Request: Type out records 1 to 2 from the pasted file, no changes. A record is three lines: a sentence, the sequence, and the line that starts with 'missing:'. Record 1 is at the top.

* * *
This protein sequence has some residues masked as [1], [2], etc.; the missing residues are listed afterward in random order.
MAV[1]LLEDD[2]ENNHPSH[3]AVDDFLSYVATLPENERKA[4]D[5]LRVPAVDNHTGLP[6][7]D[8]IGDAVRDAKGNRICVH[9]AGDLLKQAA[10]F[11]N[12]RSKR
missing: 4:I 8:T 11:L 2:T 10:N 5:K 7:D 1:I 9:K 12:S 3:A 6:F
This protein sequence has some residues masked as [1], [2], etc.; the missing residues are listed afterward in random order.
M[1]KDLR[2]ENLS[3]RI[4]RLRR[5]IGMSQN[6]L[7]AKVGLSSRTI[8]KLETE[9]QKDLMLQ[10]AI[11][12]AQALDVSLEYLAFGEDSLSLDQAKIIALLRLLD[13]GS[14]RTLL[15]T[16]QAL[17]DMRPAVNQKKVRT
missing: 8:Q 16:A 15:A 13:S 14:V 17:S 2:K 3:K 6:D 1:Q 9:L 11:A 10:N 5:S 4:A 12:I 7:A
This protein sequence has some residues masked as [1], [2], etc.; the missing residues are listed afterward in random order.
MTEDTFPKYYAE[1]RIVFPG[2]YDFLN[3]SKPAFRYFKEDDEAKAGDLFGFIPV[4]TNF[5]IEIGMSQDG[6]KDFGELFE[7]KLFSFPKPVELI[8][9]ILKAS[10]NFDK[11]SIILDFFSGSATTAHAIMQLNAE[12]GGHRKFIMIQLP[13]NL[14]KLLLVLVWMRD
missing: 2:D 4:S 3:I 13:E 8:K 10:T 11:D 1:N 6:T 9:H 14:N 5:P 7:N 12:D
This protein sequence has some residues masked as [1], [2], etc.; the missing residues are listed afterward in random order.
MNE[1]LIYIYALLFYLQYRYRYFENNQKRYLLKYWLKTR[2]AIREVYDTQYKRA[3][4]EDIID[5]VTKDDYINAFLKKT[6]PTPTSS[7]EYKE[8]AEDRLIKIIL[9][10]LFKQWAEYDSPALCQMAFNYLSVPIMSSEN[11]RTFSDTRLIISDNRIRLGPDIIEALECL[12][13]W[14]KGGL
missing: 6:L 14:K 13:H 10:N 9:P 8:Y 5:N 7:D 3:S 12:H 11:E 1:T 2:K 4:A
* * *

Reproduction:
This protein sequence has some residues masked as [1], [2], etc.; the missing residues are listed afterward in random order.
MAV[1]LLEDD[2]ENNHPSH[3]AVDDFLSYVATLPENERKA[4]D[5]LRVPAVDNHTGLP[6][7]D[8]IGDAVRDAKGNRICVH[9]AGDLLKQAA[10]F[11]N[12]RSKR
missing: 4:I 8:T 11:L 2:T 10:N 5:K 7:D 1:I 9:K 12:S 3:A 6:F
This protein sequence has some residues masked as [1], [2], etc.; the missing residues are listed afterward in random order.
M[1]KDLR[2]ENLS[3]RI[4]RLRR[5]IGMSQN[6]L[7]AKVGLSSRTI[8]KLETE[9]QKDLMLQ[10]AI[11][12]AQALDVSLEYLAFGEDSLSLDQAKIIALLRLLD[13]GS[14]RTLL[15]T[16]QAL[17]DMRPAVNQKKVRT
missing: 8:Q 16:A 15:A 13:S 14:V 17:S 2:K 3:K 6:D 1:Q 9:L 11:A 10:N 5:S 4:A 12:I 7:A